In the time-slipping tendencies of modern music, it’s rare to find many artists pushing solely forwards without some nod to the past, whether stated or otherwise. So it is that Dave Sumner revives his dormant Infrastructure label, previously put on ice as Sandwell District ramped up its operations in the mid ’00s. Sumner has made it clear that in its second coming this label will be focused on “melding classic ideals with a modern viewpoint,” and it’s an interesting position to take for an artist that has spent years charging ahead without spelling out too literally what his intentions are. On listening to this first of the new wave of releases, produced alongside Ed Davenport in his burgeoning Inland guise, there is no masking the nostalgic glances that embody the music.
Take the strings that peal out over “Odeon”, with their mournful romanticism calling to mind the android balladry of Autechre circa the Garbage EP. Combined with the peppy bursts of acid that help propel the track, there is a distinct feeling of being blasted back to the early days of UK techno with all its dour reappraisal of Detroit’s fierce and hopeful machine music. There is definitely a modern heart beating at the core of the track, most strongly felt in the neat and punchy kick with its offbeat kink and relentless energy, and to that end the ‘playability’ of the track is undoubtedly boosted where some truly vintage tracks can suffer. Really though this is techno to get emotional to, and in the fluttering of the harmonies those aforementioned strings elicit, there are some moments that nearly take the wind out of your lungs as they teeter on the edge of discord.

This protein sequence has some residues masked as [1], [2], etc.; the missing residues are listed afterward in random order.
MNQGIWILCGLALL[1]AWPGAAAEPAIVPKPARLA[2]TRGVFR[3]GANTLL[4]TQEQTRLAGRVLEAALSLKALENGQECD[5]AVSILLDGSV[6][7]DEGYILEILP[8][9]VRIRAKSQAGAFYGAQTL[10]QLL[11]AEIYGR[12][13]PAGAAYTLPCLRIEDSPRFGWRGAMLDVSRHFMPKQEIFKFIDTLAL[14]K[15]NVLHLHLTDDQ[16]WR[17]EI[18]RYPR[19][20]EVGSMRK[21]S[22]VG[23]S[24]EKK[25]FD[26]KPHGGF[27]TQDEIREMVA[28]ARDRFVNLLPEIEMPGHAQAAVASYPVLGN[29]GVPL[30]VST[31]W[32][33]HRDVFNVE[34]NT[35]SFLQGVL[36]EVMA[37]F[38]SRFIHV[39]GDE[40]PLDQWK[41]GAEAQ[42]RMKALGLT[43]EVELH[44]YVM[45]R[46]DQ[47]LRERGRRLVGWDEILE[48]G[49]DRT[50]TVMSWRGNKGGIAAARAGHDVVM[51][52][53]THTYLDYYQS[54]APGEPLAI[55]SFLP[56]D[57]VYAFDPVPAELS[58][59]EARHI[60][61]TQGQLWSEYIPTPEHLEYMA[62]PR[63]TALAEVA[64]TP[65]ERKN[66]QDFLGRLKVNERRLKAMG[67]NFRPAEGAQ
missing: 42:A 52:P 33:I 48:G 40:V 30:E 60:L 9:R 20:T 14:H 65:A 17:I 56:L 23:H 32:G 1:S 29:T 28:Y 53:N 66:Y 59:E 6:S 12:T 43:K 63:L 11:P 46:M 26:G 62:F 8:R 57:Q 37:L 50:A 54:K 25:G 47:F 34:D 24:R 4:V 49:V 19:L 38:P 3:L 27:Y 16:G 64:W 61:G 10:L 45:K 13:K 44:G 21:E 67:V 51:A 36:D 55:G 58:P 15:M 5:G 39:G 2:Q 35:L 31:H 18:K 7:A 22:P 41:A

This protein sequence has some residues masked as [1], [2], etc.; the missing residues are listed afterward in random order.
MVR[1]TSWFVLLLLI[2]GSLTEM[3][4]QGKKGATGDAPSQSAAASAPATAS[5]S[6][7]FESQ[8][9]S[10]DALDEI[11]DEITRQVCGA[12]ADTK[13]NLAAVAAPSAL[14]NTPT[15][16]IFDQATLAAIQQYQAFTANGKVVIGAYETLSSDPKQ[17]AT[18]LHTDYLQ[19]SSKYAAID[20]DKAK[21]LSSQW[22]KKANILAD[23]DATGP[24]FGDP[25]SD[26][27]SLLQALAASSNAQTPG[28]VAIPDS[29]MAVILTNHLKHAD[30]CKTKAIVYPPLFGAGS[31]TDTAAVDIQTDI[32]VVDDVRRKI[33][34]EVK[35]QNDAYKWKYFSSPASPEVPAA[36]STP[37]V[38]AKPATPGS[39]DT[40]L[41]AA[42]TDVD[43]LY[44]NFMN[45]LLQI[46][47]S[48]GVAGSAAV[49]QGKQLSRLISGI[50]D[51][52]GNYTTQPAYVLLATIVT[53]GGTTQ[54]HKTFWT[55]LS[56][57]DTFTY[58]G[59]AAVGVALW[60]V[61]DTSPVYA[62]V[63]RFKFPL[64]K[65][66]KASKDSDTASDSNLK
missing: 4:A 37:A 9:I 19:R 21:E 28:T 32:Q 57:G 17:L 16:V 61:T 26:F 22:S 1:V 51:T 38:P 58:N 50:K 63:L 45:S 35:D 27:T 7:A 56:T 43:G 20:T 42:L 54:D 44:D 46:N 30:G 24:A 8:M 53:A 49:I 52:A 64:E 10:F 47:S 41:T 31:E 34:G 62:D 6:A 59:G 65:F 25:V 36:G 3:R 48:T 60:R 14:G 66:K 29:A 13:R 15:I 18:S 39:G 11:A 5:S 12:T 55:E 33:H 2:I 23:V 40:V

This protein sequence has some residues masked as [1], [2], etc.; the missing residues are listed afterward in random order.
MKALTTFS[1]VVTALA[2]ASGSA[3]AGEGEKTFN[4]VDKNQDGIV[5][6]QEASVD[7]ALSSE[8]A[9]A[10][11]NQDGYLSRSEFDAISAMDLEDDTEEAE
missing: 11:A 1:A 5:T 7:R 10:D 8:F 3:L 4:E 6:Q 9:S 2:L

“Rhyl” finds Sumner and Davenport pushing even further into plush melodic territory with an aqueous line in synths that call out a similarly heartbroken mantra. The wobbly pad that hangs in the background of the track strains under its own imperfections, serving a similar role to the strings on “Odeon”, but in a lower, brooding register. The beat however lifts this track considerably, as a rich and dynamic spread of percussive hits fall into a crafty broken rhythm that quivers with masterful delay application. The drum sounds themselves have a polish that belies the modernity of the track, but in the way everything hangs together so naturally, it makes more sense to consider that the Artificial Intelligence era was way ahead of production values at the time. Many techno-educated listeners would hear a track like “Rhyl” and assume it was plucked from the mid ’90s, and yet on closer examination there are none of those try-hard lo-fi approaches to be found in this music. The ropiest the sound gets is in that warbling pad, which is as much a creative tool as a mechanical quirk.
As such, this EP pays the greatest possible tribute to the music it references, by proving just how ‘ahead of its time’ it was. It’s a phrase that gets bandied around a lot, and it’s hard not to raise an eyebrow to, say, a ropey old Trax record getting such an accolade. Pioneering is one thing, sounding twenty years ahead of the curve is something else entirely. If this spells out David Sumner’s intentions for how to fuse the old and the new with Infrastructure, then there can only be great things on the horizon.